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That said, even though there are huge inequalities among the self-employed, the data suggest that there is an overlap between those with high property wealth and low income. If around 35 percent of self-employed only households own their houses outright and a similar percentage are earning below average incomes, it’s probable that some are doing both. There is a subset of the self-employed who are, as Ben says, cash-poor and asset-rich.

There is almost certainly an age dimension to this. Michael points out that, when you look at the number of people owning their homes outright, a higher proportion of those not in work at all do so than of those employed. The majority of these are retired people. It is highly likely, given the age distribution of the self-employed, that most of those who own their houses outright are also at the upper end of the age range.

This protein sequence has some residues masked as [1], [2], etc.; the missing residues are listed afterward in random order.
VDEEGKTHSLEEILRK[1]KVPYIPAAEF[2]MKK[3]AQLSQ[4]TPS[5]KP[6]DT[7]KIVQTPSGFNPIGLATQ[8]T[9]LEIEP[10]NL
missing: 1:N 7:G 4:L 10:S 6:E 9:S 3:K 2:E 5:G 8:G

As Michael says, that wealth has not necessarily come from self-employment.

The fact that people who are presently self-employed have a lot of wealth doesn’t necessarily mean that their wealth derived from self-employment or that the self-employed are more likely to save or invest. For many of them, their property and financial assets will have been acquired during employment as an employee. This won’t just be older people who have moved to self-employment as an alternative to retirement, but will also include 40-something employees who are financially secure enough to afford to strike out on their own. On their first day of self-employment they might own their property outright and have a fair-sized financial cushion of savings and investments, but none of their wealth will have derived from self-employment.